Out of an abundance of precaution for the health and safety of our friends and supporters, we regret to inform you that we have decided to postpone this year’s Annual Celebrity Golf Classic until a time when we feel more certain that we can all gather safely. #AloneTogether #SiSePuede #DHF
In triple digit heat in mid-June, the Sanger and Parlier Vecinos Unidos distributed over 200 boxes of food to families in need. They are addressing a food insecurity situation afflicting the Central Valley’s most vulnerable communities as a direct result of the Coronavirus pandemic.
The Vecinos Unidos also assisted over 40 families in self reporting for the 2020 Census, on site. They distributed information encouraging the other families receiving food to get counted.
Over all DHF Vecinos Unidos have distributed over 23,000 pounds of food in Lindsay, Raisin City, Carruthers, Parlier, Lake LA, Lamont, Arvin and Bakersfield. Boxes contain essential food items and basic staples including canned goods, potatoes, tuna, chicken, milk, beans green beans and soups.
In addition, Vecinos Unidos have assisted more than 300 families in completing the 2020 Census and have educated many others on the importance of getting every member of their families and communities counted.
Please watch the video below.
The Census is HERE!
The Census is HERE! Check your mail boxes for your invitation to participate in an important and heroic act of solidarity. Counting everyone in our community is urgent and extremely necessary. For every person not counted in the Census, we could lose $20,000 over the 10 years. Critical health services like responses to the Coronavirus, not to mention childcare, housing, education programs and political representation depend on Census funding.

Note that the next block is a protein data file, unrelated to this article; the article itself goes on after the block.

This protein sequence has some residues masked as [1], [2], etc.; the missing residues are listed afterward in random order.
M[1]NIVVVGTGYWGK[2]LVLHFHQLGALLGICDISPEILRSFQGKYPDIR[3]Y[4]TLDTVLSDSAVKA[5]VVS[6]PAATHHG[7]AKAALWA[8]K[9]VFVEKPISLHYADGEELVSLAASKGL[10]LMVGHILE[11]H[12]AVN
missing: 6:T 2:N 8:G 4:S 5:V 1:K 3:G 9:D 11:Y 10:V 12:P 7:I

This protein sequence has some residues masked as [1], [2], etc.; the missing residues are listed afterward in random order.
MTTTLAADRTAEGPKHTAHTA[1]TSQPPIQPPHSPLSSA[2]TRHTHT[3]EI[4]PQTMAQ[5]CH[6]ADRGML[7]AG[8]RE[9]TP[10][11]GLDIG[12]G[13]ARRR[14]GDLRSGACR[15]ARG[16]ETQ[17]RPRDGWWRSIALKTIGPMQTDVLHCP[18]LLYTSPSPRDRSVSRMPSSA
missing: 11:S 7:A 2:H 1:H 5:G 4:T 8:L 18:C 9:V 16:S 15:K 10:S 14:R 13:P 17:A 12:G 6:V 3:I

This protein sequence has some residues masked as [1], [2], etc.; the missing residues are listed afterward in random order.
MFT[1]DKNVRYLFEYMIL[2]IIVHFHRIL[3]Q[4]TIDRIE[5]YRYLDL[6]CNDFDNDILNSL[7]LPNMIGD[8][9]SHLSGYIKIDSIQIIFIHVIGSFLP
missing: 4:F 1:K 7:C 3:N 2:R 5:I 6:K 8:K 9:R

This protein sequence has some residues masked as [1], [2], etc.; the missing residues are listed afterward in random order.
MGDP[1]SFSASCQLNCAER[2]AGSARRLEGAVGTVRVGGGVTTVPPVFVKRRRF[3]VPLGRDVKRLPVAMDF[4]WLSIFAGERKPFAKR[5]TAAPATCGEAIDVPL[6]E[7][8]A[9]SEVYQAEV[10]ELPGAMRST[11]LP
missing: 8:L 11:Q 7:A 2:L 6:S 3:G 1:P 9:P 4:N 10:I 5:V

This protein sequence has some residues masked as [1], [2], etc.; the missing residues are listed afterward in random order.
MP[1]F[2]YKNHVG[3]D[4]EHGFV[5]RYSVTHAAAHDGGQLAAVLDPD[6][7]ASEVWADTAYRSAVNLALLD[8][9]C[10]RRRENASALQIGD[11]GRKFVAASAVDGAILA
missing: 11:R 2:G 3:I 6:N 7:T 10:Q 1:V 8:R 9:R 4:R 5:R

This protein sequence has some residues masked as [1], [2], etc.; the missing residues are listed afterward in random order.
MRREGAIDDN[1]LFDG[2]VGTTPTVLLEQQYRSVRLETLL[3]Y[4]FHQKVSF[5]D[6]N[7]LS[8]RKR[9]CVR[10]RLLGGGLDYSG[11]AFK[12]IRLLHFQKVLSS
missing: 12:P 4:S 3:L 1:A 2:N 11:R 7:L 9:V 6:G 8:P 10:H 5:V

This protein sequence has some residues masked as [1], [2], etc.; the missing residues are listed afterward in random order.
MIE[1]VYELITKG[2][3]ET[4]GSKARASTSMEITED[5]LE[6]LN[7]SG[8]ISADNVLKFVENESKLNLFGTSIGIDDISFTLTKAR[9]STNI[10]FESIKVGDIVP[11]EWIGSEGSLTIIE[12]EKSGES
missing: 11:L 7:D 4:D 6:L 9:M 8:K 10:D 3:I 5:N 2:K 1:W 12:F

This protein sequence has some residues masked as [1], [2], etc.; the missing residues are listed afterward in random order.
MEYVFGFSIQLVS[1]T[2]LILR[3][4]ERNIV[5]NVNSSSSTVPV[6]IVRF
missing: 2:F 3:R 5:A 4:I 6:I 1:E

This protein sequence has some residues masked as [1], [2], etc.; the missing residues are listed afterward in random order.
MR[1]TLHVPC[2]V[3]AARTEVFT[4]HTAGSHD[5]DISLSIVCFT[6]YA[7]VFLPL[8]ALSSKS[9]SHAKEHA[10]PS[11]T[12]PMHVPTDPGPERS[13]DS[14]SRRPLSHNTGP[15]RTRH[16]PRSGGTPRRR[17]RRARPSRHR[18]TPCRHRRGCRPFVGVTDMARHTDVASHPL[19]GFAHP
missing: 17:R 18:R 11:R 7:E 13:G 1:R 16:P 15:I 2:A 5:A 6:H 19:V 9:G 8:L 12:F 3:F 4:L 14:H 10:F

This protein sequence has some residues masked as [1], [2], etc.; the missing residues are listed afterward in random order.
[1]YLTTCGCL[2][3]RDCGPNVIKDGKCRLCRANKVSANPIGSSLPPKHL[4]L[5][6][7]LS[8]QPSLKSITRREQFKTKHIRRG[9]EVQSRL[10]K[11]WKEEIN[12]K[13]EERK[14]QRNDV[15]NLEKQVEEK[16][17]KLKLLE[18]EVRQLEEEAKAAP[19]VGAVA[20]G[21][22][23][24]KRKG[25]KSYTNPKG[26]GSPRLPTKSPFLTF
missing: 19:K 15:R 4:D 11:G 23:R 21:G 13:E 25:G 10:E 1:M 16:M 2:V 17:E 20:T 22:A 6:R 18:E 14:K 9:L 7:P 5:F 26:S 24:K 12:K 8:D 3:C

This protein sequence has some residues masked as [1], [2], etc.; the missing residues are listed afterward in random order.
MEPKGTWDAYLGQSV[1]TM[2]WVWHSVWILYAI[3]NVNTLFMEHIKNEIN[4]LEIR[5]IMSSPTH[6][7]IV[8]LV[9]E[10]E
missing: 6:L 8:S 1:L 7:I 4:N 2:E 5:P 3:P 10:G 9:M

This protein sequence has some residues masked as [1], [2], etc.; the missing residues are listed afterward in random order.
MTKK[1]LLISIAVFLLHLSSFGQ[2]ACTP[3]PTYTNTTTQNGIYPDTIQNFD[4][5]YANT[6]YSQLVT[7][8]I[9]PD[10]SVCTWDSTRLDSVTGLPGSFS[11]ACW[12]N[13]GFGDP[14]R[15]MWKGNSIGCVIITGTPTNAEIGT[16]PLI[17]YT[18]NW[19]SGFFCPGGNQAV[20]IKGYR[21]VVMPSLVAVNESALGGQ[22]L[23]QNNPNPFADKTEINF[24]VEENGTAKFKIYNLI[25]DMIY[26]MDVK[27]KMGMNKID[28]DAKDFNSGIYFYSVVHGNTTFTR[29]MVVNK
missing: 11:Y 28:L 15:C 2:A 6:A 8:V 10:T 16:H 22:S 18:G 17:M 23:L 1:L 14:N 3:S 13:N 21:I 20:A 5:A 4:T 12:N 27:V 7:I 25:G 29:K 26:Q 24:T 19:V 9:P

We’ll all need to do our part to adapt and adjust accordingly as our community grapples with this unprecedented public health emergency. For the first time, the U.S. Census questionnaires will be available by phone or online. It has never been easier to respond on your own. Avoid having a Census enumerator visit your home by responding TODAY! Tell and remind your neighbors. We are all in this together. If your family and neighbors don’t participate, we all lose out.
By using the unique code, given in your invitation, you can fill out the 9-question survey.
You have the power to shape your community!
The 2020 Census will count everyone, including children, in the country by April 1st, your confidential response to the Census questionnaire will help ensure funding and fair representation. Reclaim your power!
The Census survey can be completed online at My2020Census.gov and by phone.
Please contact Eliana Honeycutt at email@example.com or (661) 527-3898, if you have any questions about completing the census.
Please share the Kern County Census 2020 and Covid 19 Resource Guide with community members who may need it.
Handouts and Facilitator Guides for Activities
Slides and Notes for Unit
Support DHF and receive your own DVD or Blu-ray of “DOLORES” the documentary about the life and work of Dolores Huerta and support the community organizing work of the Dolores Huerta Foundation!
Donate $25 for each DVD gift copy of DOLORES you wish to receive.
Donate $35 for each Blu-ray gift copy of DOLORES you wish to receive.